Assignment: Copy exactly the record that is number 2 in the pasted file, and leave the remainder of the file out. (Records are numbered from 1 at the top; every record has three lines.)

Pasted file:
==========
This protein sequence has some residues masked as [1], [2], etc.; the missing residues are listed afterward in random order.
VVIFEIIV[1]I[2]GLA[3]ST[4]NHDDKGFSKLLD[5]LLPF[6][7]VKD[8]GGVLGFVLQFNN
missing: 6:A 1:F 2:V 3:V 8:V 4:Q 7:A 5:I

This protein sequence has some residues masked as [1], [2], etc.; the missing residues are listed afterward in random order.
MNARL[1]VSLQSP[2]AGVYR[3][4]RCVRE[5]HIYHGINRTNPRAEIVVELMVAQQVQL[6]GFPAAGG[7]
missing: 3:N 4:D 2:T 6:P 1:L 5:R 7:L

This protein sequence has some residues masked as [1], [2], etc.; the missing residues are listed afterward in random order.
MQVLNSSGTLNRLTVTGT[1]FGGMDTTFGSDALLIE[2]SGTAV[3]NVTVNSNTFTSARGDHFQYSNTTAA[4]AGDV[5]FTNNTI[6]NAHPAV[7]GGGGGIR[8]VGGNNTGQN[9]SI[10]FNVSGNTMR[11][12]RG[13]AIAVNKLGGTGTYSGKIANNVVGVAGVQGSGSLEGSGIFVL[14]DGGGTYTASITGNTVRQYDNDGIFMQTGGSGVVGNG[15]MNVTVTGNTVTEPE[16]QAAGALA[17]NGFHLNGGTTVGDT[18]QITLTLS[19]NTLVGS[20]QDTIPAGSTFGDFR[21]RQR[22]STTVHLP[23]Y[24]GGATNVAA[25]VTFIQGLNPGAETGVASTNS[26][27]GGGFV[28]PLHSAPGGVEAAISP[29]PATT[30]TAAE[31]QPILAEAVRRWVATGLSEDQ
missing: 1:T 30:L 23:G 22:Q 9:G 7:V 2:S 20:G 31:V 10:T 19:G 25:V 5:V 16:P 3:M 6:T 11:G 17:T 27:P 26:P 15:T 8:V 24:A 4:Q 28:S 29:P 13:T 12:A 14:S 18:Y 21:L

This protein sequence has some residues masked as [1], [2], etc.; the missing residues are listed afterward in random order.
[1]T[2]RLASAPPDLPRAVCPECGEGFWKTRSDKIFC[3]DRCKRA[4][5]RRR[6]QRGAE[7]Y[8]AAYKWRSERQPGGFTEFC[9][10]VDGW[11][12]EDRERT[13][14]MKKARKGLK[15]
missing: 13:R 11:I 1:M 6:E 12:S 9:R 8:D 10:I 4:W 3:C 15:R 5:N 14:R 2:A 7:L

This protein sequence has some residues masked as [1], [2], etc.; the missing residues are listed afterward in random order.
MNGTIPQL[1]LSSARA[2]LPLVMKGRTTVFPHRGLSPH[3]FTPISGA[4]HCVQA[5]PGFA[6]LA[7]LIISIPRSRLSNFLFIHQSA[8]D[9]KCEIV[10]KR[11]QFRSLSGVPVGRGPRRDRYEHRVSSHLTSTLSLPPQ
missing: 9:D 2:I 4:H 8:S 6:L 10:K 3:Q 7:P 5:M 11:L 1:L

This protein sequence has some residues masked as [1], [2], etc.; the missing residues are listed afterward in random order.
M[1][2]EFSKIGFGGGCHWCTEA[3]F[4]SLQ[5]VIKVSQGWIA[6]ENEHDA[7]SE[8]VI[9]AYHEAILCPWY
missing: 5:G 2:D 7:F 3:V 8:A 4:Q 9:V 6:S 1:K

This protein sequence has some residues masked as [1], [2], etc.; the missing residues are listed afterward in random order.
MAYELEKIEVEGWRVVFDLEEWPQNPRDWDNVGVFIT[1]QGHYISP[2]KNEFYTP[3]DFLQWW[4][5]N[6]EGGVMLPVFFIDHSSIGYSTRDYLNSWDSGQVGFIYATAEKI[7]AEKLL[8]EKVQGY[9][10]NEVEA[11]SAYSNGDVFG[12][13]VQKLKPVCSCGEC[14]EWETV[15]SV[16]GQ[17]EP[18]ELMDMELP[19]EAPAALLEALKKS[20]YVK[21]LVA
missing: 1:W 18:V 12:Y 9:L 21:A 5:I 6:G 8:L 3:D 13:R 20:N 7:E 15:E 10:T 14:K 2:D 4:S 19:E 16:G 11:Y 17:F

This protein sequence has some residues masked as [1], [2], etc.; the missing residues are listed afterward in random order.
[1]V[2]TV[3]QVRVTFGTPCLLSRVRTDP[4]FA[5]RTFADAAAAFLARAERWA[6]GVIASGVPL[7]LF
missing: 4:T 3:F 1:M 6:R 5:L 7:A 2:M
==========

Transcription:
This protein sequence has some residues masked as [1], [2], etc.; the missing residues are listed afterward in random order.
MNARL[1]VSLQSP[2]AGVYR[3][4]RCVRE[5]HIYHGINRTNPRAEIVVELMVAQQVQL[6]GFPAAGG[7]
missing: 3:N 4:D 2:T 6:P 1:L 5:R 7:L